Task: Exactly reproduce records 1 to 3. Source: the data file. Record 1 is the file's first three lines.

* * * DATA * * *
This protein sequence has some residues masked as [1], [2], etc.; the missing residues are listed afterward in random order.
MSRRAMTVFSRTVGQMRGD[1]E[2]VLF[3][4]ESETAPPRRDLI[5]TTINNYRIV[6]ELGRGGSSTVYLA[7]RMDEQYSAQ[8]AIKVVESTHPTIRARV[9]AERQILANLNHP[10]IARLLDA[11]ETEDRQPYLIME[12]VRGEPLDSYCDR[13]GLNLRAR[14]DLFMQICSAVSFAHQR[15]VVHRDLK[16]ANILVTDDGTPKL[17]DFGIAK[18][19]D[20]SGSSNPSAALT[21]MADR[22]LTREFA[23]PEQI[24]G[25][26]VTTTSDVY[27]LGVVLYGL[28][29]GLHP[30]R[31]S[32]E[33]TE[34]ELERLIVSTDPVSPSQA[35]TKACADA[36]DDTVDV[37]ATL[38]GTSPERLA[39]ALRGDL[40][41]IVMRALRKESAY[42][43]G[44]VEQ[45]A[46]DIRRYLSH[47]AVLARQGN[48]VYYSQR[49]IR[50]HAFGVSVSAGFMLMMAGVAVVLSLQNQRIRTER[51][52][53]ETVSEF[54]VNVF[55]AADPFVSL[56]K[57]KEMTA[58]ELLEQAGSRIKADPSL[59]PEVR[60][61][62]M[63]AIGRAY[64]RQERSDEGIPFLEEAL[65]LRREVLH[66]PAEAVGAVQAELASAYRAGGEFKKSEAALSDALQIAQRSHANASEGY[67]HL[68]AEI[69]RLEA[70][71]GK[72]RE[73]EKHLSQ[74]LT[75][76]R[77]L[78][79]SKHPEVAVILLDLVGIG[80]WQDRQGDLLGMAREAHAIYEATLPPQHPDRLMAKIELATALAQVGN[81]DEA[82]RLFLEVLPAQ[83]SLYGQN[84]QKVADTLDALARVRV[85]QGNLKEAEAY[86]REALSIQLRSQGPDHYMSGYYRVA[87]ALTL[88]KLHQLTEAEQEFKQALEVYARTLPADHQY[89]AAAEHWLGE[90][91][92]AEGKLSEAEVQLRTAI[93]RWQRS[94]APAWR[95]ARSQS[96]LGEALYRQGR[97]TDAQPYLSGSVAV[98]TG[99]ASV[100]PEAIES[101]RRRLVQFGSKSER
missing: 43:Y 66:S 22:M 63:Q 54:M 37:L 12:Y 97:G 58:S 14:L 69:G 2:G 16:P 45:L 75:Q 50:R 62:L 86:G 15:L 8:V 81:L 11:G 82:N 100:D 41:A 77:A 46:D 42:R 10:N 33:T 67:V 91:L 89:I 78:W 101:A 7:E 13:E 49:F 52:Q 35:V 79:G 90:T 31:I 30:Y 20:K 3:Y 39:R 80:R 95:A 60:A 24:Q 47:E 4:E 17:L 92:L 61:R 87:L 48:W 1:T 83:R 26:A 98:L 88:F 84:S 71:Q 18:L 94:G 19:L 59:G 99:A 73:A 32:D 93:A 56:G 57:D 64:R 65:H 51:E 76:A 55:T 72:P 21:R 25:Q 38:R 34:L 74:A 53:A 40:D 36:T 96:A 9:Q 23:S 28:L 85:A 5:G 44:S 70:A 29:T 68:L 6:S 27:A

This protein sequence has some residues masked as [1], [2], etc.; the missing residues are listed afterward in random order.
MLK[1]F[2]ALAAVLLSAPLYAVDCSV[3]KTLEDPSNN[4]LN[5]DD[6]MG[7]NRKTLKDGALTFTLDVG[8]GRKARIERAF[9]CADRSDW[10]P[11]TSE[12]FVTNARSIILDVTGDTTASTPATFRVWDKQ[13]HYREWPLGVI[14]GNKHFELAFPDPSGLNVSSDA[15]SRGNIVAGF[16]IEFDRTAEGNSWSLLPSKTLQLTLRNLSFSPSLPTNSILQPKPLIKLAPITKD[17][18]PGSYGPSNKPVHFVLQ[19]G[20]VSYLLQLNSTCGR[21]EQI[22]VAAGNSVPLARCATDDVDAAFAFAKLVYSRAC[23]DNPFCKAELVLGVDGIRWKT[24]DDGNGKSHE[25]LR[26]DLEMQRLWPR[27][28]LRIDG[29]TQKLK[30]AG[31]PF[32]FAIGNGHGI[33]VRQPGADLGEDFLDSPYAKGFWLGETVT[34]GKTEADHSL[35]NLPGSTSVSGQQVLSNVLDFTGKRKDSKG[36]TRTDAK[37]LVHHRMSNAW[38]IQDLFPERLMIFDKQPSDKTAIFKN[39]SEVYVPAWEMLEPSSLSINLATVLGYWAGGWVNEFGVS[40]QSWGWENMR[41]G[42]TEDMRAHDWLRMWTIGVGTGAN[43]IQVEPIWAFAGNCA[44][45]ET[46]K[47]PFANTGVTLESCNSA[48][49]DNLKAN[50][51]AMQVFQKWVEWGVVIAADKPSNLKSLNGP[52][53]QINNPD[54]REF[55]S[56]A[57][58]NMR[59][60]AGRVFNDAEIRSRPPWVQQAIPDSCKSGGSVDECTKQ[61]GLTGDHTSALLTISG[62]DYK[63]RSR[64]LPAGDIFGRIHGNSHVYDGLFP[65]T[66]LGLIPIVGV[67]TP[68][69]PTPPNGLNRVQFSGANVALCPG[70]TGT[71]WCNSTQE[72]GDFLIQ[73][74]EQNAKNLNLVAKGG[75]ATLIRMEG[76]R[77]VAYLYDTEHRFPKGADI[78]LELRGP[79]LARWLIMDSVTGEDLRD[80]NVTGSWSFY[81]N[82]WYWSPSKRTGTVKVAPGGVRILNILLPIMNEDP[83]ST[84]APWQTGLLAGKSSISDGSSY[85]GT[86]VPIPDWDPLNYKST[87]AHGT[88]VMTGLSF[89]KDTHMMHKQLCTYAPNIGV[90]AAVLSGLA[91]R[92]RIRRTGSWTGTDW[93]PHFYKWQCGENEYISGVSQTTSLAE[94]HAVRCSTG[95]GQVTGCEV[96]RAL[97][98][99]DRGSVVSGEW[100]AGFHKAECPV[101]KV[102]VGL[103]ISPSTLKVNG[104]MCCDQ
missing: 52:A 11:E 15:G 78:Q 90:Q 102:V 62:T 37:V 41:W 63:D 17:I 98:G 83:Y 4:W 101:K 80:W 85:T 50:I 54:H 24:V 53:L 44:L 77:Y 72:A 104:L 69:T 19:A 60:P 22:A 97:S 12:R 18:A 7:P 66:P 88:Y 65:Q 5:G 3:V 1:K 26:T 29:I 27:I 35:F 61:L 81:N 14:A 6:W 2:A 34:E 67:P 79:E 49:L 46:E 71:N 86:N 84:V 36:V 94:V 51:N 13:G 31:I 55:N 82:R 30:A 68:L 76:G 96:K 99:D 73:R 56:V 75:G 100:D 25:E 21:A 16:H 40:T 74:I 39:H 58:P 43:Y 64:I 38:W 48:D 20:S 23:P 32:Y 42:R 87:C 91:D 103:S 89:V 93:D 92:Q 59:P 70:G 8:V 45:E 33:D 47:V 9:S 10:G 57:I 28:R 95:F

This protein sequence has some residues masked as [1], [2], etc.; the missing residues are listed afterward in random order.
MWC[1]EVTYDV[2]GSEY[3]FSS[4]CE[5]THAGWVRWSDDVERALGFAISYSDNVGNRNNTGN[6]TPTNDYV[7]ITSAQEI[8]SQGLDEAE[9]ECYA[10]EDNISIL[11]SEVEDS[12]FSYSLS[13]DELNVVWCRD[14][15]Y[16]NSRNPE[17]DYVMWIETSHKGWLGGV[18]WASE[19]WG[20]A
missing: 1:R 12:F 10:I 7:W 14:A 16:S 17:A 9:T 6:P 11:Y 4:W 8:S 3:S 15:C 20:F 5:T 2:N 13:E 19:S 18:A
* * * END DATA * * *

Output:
This protein sequence has some residues masked as [1], [2], etc.; the missing residues are listed afterward in random order.
MSRRAMTVFSRTVGQMRGD[1]E[2]VLF[3][4]ESETAPPRRDLI[5]TTINNYRIV[6]ELGRGGSSTVYLA[7]RMDEQYSAQ[8]AIKVVESTHPTIRARV[9]AERQILANLNHP[10]IARLLDA[11]ETEDRQPYLIME[12]VRGEPLDSYCDR[13]GLNLRAR[14]DLFMQICSAVSFAHQR[15]VVHRDLK[16]ANILVTDDGTPKL[17]DFGIAK[18][19]D[20]SGSSNPSAALT[21]MADR[22]LTREFA[23]PEQI[24]G[25][26]VTTTSDVY[27]LGVVLYGL[28][29]GLHP[30]R[31]S[32]E[33]TE[34]ELERLIVSTDPVSPSQA[35]TKACADA[36]DDTVDV[37]ATL[38]GTSPERLA[39]ALRGDL[40][41]IVMRALRKESAY[42][43]G[44]VEQ[45]A[46]DIRRYLSH[47]AVLARQGN[48]VYYSQR[49]IR[50]HAFGVSVSAGFMLMMAGVAVVLSLQNQRIRTER[51][52][53]ETVSEF[54]VNVF[55]AADPFVSL[56]K[57]KEMTA[58]ELLEQAGSRIKADPSL[59]PEVR[60][61][62]M[63]AIGRAY[64]RQERSDEGIPFLEEAL[65]LRREVLH[66]PAEAVGAVQAELASAYRAGGEFKKSEAALSDALQIAQRSHANASEGY[67]HL[68]AEI[69]RLEA[70][71]GK[72]RE[73]EKHLSQ[74]LT[75][76]R[77]L[78][79]SKHPEVAVILLDLVGIG[80]WQDRQGDLLGMAREAHAIYEATLPPQHPDRLMAKIELATALAQVGN[81]DEA[82]RLFLEVLPAQ[83]SLYGQN[84]QKVADTLDALARVRV[85]QGNLKEAEAY[86]REALSIQLRSQGPDHYMSGYYRVA[87]ALTL[88]KLHQLTEAEQEFKQALEVYARTLPADHQY[89]AAAEHWLGE[90][91][92]AEGKLSEAEVQLRTAI[93]RWQRS[94]APAWR[95]ARSQS[96]LGEALYRQGR[97]TDAQPYLSGSVAV[98]TG[99]ASV[100]PEAIES[101]RRRLVQFGSKSER
missing: 43:Y 66:S 22:M 63:Q 54:M 37:L 12:Y 97:G 58:S 14:L 69:G 2:G 16:P 45:L 75:Q 50:R 62:L 86:G 15:L 8:V 81:L 11:G 82:N 100:D 41:A 77:A 46:D 42:R 10:N 33:T 67:V 91:L 89:I 78:W 101:A 7:E 13:E 49:F 52:Q 35:V 79:G 90:T 31:I 30:Y 20:K 3:Y 39:R 80:R 95:A 60:A 24:Q 47:E 4:E 17:L 92:L 61:R 87:L 48:W 1:T 83:R 26:A 98:L 88:F 84:S 71:Q 18:L 94:G 19:L 59:G 99:A 73:A 32:D 93:A 56:G 57:D 64:R 65:H 51:E 76:A 55:T 72:P 21:R 25:Q 38:R 34:L 74:A 53:A 40:D 36:T 96:A 9:Q 23:S 28:L 85:A 5:G 44:S 70:A 29:T 68:L 6:S 27:A

This protein sequence has some residues masked as [1], [2], etc.; the missing residues are listed afterward in random order.
MLK[1]F[2]ALAAVLLSAPLYAVDCSV[3]KTLEDPSNN[4]LN[5]DD[6]MG[7]NRKTLKDGALTFTLDVG[8]GRKARIERAF[9]CADRSDW[10]P[11]TSE[12]FVTNARSIILDVTGDTTASTPATFRVWDKQ[13]HYREWPLGVI[14]GNKHFELAFPDPSGLNVSSDA[15]SRGNIVAGF[16]IEFDRTAEGNSWSLLPSKTLQLTLRNLSFSPSLPTNSILQPKPLIKLAPITKD[17][18]PGSYGPSNKPVHFVLQ[19]G[20]VSYLLQLNSTCGR[21]EQI[22]VAAGNSVPLARCATDDVDAAFAFAKLVYSRAC[23]DNPFCKAELVLGVDGIRWKT[24]DDGNGKSHE[25]LR[26]DLEMQRLWPR[27][28]LRIDG[29]TQKLK[30]AG[31]PF[32]FAIGNGHGI[33]VRQPGADLGEDFLDSPYAKGFWLGETVT[34]GKTEADHSL[35]NLPGSTSVSGQQVLSNVLDFTGKRKDSKG[36]TRTDAK[37]LVHHRMSNAW[38]IQDLFPERLMIFDKQPSDKTAIFKN[39]SEVYVPAWEMLEPSSLSINLATVLGYWAGGWVNEFGVS[40]QSWGWENMR[41]G[42]TEDMRAHDWLRMWTIGVGTGAN[43]IQVEPIWAFAGNCA[44][45]ET[46]K[47]PFANTGVTLESCNSA[48][49]DNLKAN[50][51]AMQVFQKWVEWGVVIAADKPSNLKSLNGP[52][53]QINNPD[54]REF[55]S[56]A[57][58]NMR[59][60]AGRVFNDAEIRSRPPWVQQAIPDSCKSGGSVDECTKQ[61]GLTGDHTSALLTISG[62]DYK[63]RSR[64]LPAGDIFGRIHGNSHVYDGLFP[65]T[66]LGLIPIVGV[67]TP[68][69]PTPPNGLNRVQFSGANVALCPG[70]TGT[71]WCNSTQE[72]GDFLIQ[73][74]EQNAKNLNLVAKGG[75]ATLIRMEG[76]R[77]VAYLYDTEHRFPKGADI[78]LELRGP[79]LARWLIMDSVTGEDLRD[80]NVTGSWSFY[81]N[82]WYWSPSKRTGTVKVAPGGVRILNILLPIMNEDP[83]ST[84]APWQTGLLAGKSSISDGSSY[85]GT[86]VPIPDWDPLNYKST[87]AHGT[88]VMTGLSF[89]KDTHMMHKQLCTYAPNIGV[90]AAVLSGLA[91]R[92]RIRRTGSWTGTDW[93]PHFYKWQCGENEYISGVSQTTSLAE[94]HAVRCSTG[95]GQVTGCEV[96]RAL[97][98][99]DRGSVVSGEW[100]AGFHKAECPV[101]KV[102]VGL[103]ISPSTLKVNG[104]MCCDQ
missing: 52:A 11:E 15:G 78:Q 90:Q 102:V 62:T 37:V 41:W 63:D 17:I 98:G 83:Y 4:W 101:K 80:W 85:T 50:I 54:H 24:V 53:L 44:L 77:Y 72:A 104:L 69:T 19:A 60:P 22:A 97:S 12:R 18:A 7:P 66:P 88:Y 65:Q 5:G 3:V 1:K 26:T 29:I 27:I 35:F 61:L 81:N 14:A 6:W 2:A 34:E 67:P 79:E 49:L 46:E 71:N 86:N 84:V 36:V 94:V 51:N 13:G 31:I 55:N 82:R 30:A 68:L 76:G 96:K 99:D 73:R 56:V 75:G 100:D 25:E 21:A 16:H 40:T 74:I 39:H 58:P 43:Y 64:I 38:W 48:D 20:S 23:P 32:Y 42:R 87:C 91:D 103:S 89:V 93:D 92:Q 59:P 70:G 8:V 45:E 33:D 47:V 9:S 10:G 57:I 28:R 95:F

This protein sequence has some residues masked as [1], [2], etc.; the missing residues are listed afterward in random order.
MWC[1]EVTYDV[2]GSEY[3]FSS[4]CE[5]THAGWVRWSDDVERALGFAISYSDNVGNRNNTGN[6]TPTNDYV[7]ITSAQEI[8]SQGLDEAE[9]ECYA[10]EDNISIL[11]SEVEDS[12]FSYSLS[13]DELNVVWCRD[14][15]Y[16]NSRNPE[17]DYVMWIETSHKGWLGGV[18]WASE[19]WG[20]A
missing: 1:R 12:F 10:I 7:W 14:A 16:S 17:A 9:T 6:P 11:Y 4:W 8:S 3:S 15:C 20:F 5:T 2:N 13:E 19:S 18:A